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Lloyds Family Jewellery Precious Metal Guide

Precious Metal Qualities & Properties



Gold is surely the most famous precious metal, used in jewellery and coin making for thousands of years and even before recorded history. Pure gold is the most malleable of any metals which makes it great for jewelley making, that and because is has a beautiful deep lustre and shine. Due to its high malleability, it is rarely used on its own without being alloyed with other harder metals as it would be too easy to damage. The term karat refers to the purity of Gold i.e. how many parts Gold to alloy, 24k is classed as pure Gold. The most popular variations in the UK are 18k and 9k. Gold is usually alloyed with other metals such as Copper, Silver and Palladium to alter the hardness, colour and other properties such as value. The lower the karat, the less valuable the metal depending on weight.

Like Platinum, it is also resistant to corrosion and oxidation. Hundreds of tons of earth must be processed for a tiny fraction of Gold. Strangely, all the gold ever mined is said to have came to earth from asteroids after it’s formation. Naturally occurring gold is close to the earth’s core as it sinks due to its density, this gold is far out of reach.


White Gold

White Gold has the same properties as Gold, because that’s exactly what it is. White Gold is simply yellow Gold containing other metal alloys such as silver, zinc and/or Palladium to give it a pale hue. White gold can still have a very light yellow hugh, so Rhodium* Plating is used to give the finished jewellery item a bright silver finish. Paladium is an expensive alloy compared to silver, so is usually only used for more expensive 18k gold alloys. Nickel was a popular alloy for white Gold due to its low cost and bright white colour, however, as this is toxic and can cause irritation, its use is now heavily regulated in Europe. None of the jewellery at Lloyds contains Nickel.

*Rhodium is an extremely rare white metal, part of the Platinum group. Due to its high cost and rarity it is not used as a base metal for making jewellery, only for plating and rarely as an alloy. Due to its hardness and resistance to corrosion it is perfect for plating jewellery, claws and settings are often plated in Rhodium for added strength.


Rose Gold

When Gold is alloyed with copper it gives a red hue, referred to as Rose Gold, depending on the copper content, the depth of colour can be changed; the higher the copper content the deeper the red colour which is why it is often referred to as red, rose or pink gold. It has all the same properties as yellow gold and is ideal for all types of jewellery and watches, it is currently a popular and fashionable gold colour, it is also popular to wear rose gold along side white and/or yellow gold to make stylish designs.

18k Rose gold consists of 75% Gold to 25% Copper, a small amount of silver may also be added. Rose Gold was first made popular at the beginning of the 19th century in Russia which is why it was once referred to as Russian Gold. Since then, Rose Gold has continues in popularity and has became a fashionable alternative to white and yellow Gold.



Platinum is one of the most prized precious metals to be used in jewellery, especially for engagement rings as it’s tough nature help to keep diamond settings from breaking and coming loose. Platinum jewellery has many benefits, it can have a longer life than other precious metals; when Platinum is scratched, the metal simply moves and is not separated from the jewellery item and therefor does not lose weight, once polished it is essentially the same as when first purchased. It is naturally white/silver in colour, this is beneficial as white gold alternatives are usually plated which can wear off over time, therefor Platinum does not need plating or re-plating. Platinum is also a heavy metal, giving it a substantial, quality feel.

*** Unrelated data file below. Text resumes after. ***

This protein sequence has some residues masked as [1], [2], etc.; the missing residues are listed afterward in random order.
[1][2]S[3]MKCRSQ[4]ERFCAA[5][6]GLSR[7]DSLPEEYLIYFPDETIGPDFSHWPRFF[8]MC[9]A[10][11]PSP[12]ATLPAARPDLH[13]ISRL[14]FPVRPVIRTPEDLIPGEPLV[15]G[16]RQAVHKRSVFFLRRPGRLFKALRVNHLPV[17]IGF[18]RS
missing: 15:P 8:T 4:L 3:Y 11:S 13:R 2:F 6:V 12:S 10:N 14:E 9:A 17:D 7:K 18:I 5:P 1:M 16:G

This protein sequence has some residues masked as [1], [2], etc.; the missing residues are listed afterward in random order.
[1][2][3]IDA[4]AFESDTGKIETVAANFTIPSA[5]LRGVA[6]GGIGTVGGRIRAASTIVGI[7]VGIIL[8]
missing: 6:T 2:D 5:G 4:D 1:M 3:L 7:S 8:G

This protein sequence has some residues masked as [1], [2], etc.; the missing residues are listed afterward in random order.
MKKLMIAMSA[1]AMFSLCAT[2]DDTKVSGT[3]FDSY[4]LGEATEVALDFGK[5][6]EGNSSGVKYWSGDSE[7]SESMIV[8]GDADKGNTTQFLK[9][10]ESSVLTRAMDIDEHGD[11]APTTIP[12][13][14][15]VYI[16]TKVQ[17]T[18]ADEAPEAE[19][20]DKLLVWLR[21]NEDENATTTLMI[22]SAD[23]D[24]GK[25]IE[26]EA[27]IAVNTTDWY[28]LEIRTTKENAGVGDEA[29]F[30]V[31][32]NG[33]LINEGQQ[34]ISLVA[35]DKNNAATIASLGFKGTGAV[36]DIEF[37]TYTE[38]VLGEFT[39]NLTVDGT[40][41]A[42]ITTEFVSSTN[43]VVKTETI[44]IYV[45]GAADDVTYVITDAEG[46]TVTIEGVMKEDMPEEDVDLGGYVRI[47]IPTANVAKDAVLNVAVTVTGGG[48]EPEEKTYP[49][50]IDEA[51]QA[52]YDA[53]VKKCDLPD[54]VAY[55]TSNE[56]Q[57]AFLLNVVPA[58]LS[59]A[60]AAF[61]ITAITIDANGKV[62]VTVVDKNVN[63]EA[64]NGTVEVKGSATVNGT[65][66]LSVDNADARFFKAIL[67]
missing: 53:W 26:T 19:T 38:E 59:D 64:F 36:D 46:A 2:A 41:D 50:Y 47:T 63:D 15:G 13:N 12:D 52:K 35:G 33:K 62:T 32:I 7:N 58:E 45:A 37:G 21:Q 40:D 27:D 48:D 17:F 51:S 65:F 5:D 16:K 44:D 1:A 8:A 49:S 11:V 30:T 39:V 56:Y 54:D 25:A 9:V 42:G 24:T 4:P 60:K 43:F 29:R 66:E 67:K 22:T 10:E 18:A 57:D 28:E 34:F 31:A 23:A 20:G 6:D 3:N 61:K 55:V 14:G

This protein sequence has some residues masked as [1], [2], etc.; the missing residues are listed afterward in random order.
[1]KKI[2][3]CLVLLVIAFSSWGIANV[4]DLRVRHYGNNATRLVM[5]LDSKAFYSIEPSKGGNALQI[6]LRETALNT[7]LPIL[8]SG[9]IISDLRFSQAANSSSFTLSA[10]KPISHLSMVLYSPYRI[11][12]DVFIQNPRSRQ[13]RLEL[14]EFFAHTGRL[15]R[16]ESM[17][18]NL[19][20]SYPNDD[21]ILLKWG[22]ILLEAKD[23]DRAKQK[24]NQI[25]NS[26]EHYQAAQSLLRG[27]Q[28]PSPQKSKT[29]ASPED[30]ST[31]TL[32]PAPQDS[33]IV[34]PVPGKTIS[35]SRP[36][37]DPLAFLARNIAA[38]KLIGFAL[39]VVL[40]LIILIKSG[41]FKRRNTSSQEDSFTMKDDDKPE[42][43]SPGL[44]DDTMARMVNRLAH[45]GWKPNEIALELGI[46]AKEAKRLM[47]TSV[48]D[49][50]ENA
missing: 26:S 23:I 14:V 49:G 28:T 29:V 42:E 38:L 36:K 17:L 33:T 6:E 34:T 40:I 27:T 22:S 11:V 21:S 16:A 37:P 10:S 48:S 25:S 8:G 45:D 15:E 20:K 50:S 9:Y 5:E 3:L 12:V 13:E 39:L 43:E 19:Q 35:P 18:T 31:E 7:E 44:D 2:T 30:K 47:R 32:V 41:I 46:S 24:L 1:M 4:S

Platinum is usually referred to as 925 or 950 PT which is the level of purity per 1000 parts.. Platinum is the least reactive of all metals meaning it has an incredible resistance to corrosion and does not oxidize at any temperature. Platinum is very hard however its ductility and malleability is close to that of gold. It is one of the rarest elements in the earth’s crust, so rare in fact it is said that all the Platinum ever mined could fit in to your average sized living room.



Part of the Platinum family, Palladium is a rare, naturally white metal which has became very popular in recent years. As it is very ductile, it is ideal for crafting jewellery, being part of the Platinum family, Palladium has some of the great benefits of Platinum. Because it is naturally silvery white it requires no plating and does not tarnish. It is not as dense or heavy as Platinum, it’s weight is similar to that of Gold. The price of Palladium is currently somewhere between 9k and 18k Gold although at one point Palladium was actually more expensive than Platinum.

The principle use of Palladium was as an alloy in gold to give it a white colour i.e. White Gold. 2004 saw a shift in to making jewellery solely out of Palladium due to a spike in the price of Gold and Platinum. Palladium was first used as a precious metal in 1939 which was brought about due to the white colour which is a good alternative to Nickel, which can cause irritation. Unlike Platinum, Palladium can discolour in high temperatures above 400 degrees celcius and will react with strong acids, however, damage to your Palladium ring should be the least of your worries if your hand was in contact with high heat and strong acids!